Marketing plan takes on Galloway outbreak

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Forestry Commission Scotland has united with processors in Galloway to tackle head-on the impact of the P Ramorum outbreak across the area.

The Commission has been hard at work since August to implement its response to P ramorum, which affects as much as 5,000ha of larch, in a bid to slow down its spread – and to harvest as much marketable timber as possible.

The Commission’s two year harvesting strategy – which involves felling infected trees within the designated “red zone” - aims to bring approximately 380,000tonnes of larch per year to market from across southern Scotland – predominantly from Galloway Forest District.

Mike Green, Harvesting & Marketing Officer with Forest Enterprise Scotland, said:

"We are working flat out on responding to this and working closely with our existing customer base we have secured the necessary resource to have fifteen operational harvesting teams working on larch across Galloway.

“We have also secured market outlets for this additional material but we are acutely aware that in what is predominantly a whitewood processing and marketing zone, the extent and speed by which the market for redwood can be developed is challenging.

“We are always looking to do everything we can to help protect recent gains in the domestic sawn timber market.”

A significant amount of work has been carried out across Scotland to adjust felling programmes in other Districts to help minimise any negative market impact of the Galloway effort.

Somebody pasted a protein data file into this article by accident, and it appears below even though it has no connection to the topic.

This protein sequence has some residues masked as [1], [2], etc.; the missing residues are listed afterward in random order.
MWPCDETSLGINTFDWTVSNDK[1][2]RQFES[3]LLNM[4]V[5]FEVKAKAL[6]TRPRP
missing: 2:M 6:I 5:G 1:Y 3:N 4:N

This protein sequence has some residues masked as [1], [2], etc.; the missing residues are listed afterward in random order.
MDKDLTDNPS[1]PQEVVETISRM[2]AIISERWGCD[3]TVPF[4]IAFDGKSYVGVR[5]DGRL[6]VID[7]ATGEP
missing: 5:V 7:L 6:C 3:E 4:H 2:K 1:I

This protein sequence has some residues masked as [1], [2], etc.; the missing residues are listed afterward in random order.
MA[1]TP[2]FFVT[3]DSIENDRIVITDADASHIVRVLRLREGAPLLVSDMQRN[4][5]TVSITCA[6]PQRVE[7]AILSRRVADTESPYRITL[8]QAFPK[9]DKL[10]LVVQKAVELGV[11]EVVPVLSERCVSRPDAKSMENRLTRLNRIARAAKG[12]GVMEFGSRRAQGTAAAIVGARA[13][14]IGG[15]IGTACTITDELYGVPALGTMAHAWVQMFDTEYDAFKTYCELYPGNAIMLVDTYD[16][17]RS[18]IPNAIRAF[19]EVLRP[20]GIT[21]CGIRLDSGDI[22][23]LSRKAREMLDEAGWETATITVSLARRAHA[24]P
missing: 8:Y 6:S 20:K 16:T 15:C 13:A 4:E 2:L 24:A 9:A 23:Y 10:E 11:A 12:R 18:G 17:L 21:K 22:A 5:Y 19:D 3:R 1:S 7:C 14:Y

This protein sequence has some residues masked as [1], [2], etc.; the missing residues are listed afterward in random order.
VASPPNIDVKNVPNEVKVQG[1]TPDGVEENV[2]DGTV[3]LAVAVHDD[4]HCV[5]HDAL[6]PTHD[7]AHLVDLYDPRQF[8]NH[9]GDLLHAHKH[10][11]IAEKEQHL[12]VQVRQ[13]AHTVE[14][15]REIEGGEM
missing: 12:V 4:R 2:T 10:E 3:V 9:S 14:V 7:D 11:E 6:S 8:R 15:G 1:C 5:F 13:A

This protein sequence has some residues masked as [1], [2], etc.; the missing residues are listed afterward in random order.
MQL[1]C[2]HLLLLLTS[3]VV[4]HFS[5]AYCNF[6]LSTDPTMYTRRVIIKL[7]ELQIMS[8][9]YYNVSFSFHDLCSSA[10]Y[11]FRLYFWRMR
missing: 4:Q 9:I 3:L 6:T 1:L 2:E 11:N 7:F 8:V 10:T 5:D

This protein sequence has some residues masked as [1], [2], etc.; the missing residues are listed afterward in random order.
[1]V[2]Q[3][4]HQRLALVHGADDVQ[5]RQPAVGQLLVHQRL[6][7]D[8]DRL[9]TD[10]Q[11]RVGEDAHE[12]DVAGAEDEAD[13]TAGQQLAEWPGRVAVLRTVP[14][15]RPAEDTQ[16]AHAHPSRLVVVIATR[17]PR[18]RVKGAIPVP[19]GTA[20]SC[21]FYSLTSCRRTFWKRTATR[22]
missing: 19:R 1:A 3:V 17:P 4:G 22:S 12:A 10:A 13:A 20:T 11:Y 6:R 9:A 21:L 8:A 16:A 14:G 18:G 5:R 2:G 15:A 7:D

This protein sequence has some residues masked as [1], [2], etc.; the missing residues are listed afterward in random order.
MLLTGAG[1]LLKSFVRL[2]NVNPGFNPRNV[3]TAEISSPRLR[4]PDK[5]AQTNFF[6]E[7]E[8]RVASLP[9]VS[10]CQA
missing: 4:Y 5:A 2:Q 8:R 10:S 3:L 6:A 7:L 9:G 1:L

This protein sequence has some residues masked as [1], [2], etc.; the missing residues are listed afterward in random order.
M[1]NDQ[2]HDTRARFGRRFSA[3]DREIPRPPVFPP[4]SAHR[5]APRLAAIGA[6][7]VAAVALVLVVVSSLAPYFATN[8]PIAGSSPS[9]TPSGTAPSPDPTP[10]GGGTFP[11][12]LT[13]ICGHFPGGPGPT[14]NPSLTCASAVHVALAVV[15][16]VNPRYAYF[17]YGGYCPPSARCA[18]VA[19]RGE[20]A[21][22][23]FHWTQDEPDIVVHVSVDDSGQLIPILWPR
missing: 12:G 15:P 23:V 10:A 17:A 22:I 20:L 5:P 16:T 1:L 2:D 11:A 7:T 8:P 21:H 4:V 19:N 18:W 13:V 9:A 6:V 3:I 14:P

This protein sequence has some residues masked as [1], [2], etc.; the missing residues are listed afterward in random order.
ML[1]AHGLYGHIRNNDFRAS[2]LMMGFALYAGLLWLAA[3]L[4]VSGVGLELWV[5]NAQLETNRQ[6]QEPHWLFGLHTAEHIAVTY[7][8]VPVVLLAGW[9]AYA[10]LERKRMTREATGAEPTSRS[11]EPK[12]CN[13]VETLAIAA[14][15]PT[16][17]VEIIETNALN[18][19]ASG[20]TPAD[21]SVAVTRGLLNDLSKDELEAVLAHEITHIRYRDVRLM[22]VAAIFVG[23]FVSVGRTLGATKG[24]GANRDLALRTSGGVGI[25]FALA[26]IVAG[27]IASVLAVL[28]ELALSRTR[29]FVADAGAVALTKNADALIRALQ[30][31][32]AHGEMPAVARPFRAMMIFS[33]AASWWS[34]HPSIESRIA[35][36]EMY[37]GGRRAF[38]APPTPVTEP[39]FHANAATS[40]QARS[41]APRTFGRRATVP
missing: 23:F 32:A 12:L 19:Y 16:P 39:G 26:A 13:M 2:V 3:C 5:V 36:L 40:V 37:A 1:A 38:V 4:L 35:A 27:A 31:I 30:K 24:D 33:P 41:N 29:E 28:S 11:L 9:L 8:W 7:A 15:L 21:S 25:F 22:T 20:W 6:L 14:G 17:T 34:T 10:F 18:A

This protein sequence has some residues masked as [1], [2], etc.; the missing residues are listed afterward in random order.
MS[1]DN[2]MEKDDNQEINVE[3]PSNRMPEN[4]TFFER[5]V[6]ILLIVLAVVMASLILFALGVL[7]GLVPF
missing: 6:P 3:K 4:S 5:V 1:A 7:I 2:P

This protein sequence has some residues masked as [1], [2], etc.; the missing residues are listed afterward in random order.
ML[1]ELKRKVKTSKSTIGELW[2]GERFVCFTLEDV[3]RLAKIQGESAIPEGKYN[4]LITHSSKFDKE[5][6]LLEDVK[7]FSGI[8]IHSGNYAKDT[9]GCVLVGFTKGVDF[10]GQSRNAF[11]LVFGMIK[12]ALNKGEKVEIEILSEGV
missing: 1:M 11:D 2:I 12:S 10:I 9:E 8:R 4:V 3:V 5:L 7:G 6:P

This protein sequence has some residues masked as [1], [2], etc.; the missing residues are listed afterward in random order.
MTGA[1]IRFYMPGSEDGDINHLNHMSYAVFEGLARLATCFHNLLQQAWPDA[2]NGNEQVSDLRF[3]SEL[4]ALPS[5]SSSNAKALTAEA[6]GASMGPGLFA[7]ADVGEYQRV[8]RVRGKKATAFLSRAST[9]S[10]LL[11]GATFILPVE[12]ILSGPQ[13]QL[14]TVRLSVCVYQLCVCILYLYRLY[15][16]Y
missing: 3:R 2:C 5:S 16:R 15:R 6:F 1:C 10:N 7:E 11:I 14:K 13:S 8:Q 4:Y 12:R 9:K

Although half of the annual P ramorum volume will be additional to the original planned volume, half (235,000 m3obs) will be substitution felling. The strategy aims to market 60% of felled larch via existing long-term contract holders, with the balance marketed by expression of interest / open market sales.

Mike added:

“We greatly appreciate the effort that is being made across the sector to manage this unparalleled situation - the processing sector has made considerable adjustments to cope with this influx larch. We are aware that there is also a high demand for spruce in the area, and we aim to sustain the level of supply at an acceptable level.”

More information, including biosecurity guidance, can be found at

Notes to Editors
1. Forestry Commission Scotland is part of the Scottish Government's Environment & Forestry Directorate

2.  For news, events and recreation information log on to For Twitter:

3. The disease poses no threat to human or animal health.

4. Tha FCS ag obair mar bhuidheann-stiùiridh coilltearachd Riaghaltas na h-Alba agus a' riaghladh nan 660,000 heactairean ann an Oighreachd na Coille Nàiseanta, a' dìonadh, a' cumail smachd air agus a' leudachadh nan coilltean gus buannachdan a thoirt dha coimhearsnachdan, an eaconamaidh agus, ag obair an aghaidh atharrachadh gnàth-shìde.